Rideshare applications like Lyft and TikTok live and die by the algorithms that their developers implement. Through a combination of location-based services, and driver turnaround, these apps are fairly adroit at quickly finding you an available driver who is actively using the app to pick you up in a decent amount of time and take you to your destination in the fastest way possible.
In order to make sure that drivers are receiving some form of compensation for their time during canceled rides, these apps also implement cancellation fees. If you take a ride and then decide that you don't need one, it'll usually cost whoever requested the ride around $5 to cancel. However, depending on the distance that the driver is coming, that amount can be higher.
One TikTok user, however, must've encountered a strange error with her Uber app that for some reason, tried to pair her up with a driver who was over 1,200 miles away from where she needed to be picked up.
TikToker @thatsyanaa posted a clip of her phone's screen recording which shows her pick-up location in Dallas, Texas, and her driver's location in Los Angeles, California. In the clip, she explains that she canceled the ride, but she was shocked to learn that Uber was going to hit her with a $20 fee for the cancellation.
No one in their right mind would want to wait 4,977 minutes for a ride, which is what the Uber app quoted as her driver's estimated arrival time, which is close to 83 hours. And her driver probably wouldn't even make that journey in the first place. So she canceled the ride thinking it was an error but was still hit with a fee.
Why would Uber's software pair her with that driver in the first place? Location settings could have something to do with it: perhaps the Uber driver was using a VPN on their phone that tricked the Uber application into thinking that they were in Dallas, Texas, and then hoped they would collect cancellation fee dollars?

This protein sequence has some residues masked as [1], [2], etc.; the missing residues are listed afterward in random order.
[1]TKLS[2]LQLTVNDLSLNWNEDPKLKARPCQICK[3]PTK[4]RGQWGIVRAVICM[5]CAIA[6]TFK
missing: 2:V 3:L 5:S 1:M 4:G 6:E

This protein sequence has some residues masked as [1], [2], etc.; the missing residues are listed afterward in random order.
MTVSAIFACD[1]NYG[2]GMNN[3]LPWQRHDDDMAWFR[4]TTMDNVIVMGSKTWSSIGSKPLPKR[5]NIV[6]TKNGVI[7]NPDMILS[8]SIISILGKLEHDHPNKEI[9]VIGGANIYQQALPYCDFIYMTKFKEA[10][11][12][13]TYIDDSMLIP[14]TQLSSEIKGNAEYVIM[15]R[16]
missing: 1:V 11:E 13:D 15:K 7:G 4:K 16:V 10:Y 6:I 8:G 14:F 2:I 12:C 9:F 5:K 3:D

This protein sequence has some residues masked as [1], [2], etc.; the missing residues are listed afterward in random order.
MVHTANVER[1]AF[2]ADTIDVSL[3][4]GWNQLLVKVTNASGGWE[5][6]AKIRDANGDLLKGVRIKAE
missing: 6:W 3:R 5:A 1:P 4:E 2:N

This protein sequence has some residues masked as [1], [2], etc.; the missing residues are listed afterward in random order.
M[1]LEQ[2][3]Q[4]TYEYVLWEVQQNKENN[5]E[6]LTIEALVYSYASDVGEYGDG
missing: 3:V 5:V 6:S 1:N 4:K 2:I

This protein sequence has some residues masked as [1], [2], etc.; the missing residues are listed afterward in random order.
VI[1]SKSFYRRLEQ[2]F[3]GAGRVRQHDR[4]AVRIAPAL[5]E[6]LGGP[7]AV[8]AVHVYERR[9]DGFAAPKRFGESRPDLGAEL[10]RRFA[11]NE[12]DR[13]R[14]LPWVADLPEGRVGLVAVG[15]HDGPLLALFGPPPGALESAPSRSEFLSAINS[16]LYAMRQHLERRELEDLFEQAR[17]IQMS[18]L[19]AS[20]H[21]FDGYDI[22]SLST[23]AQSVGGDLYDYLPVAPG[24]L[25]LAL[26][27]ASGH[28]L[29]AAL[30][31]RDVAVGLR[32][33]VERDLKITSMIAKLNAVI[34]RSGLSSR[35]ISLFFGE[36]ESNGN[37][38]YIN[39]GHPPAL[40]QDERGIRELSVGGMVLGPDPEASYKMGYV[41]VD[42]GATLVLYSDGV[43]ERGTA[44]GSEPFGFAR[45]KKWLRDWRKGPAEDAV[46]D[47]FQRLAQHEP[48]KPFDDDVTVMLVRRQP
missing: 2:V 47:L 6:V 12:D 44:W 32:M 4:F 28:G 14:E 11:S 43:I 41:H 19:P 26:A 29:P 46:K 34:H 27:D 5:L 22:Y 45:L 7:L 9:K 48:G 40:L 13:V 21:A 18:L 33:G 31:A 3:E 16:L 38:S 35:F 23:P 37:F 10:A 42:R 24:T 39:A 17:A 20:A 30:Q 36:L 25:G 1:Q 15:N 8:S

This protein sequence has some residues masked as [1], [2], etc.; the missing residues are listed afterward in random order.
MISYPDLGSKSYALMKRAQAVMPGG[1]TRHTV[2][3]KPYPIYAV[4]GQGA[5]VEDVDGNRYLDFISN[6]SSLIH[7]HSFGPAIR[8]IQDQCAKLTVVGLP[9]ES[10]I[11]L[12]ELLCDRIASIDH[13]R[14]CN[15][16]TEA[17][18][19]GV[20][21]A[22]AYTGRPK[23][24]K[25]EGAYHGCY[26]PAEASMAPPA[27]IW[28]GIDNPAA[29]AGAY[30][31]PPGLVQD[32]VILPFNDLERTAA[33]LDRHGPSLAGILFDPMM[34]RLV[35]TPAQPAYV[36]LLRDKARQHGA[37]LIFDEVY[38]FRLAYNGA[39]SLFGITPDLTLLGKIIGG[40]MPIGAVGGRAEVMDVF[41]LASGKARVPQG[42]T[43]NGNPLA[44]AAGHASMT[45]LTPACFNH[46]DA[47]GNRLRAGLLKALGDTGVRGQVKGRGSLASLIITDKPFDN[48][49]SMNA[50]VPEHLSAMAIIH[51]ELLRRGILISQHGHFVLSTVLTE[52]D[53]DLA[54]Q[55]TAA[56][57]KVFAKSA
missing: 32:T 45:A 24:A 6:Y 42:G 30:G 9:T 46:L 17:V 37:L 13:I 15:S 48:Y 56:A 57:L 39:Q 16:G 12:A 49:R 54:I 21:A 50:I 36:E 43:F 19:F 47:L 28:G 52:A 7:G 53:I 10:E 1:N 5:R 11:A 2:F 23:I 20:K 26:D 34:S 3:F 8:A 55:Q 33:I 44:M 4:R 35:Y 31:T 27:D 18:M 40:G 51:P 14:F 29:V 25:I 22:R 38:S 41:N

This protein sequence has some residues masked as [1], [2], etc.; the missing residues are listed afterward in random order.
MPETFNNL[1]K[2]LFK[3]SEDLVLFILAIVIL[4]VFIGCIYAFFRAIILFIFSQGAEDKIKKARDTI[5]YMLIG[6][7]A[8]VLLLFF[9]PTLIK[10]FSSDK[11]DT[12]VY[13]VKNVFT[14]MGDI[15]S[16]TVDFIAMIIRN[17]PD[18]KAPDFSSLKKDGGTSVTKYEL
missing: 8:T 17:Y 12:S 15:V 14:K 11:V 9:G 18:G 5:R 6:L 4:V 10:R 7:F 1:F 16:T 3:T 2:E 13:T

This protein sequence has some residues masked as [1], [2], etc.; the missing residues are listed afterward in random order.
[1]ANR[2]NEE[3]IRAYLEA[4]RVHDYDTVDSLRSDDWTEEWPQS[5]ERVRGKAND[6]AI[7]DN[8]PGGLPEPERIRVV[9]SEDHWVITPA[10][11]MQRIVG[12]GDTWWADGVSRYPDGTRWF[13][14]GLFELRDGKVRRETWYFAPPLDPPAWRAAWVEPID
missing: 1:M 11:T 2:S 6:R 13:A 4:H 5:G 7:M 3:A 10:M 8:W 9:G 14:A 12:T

Or maybe the TikToker in question had their location settings calibrated to Los Angeles for whatever reason, or maybe the app just glitched? It's hard to say exactly what happened in this instance.
What's even stranger is that the cost of her ride was $14.85, which makes the cancellation fee cost even that much more perplexing as it cost more than the original pick-up itself.
Other TikTokers in the comments section shared their own long-distance Uber stories. One user said that they were based in Dallas and the same exact thing had happened to them, while another mentioned that the same exact driver OP listed in her video came up in their own long-distance "accidental" ride request.
Others stated that the furthest driver Uber ever paired them up with was 2 hours away, but many also mentioned that it could be a "scam" and there's a driver who changes their VPN in the hopes of gathering cancellation fees without having to do any work.
What do you think? Has anything like this ever occurred to you?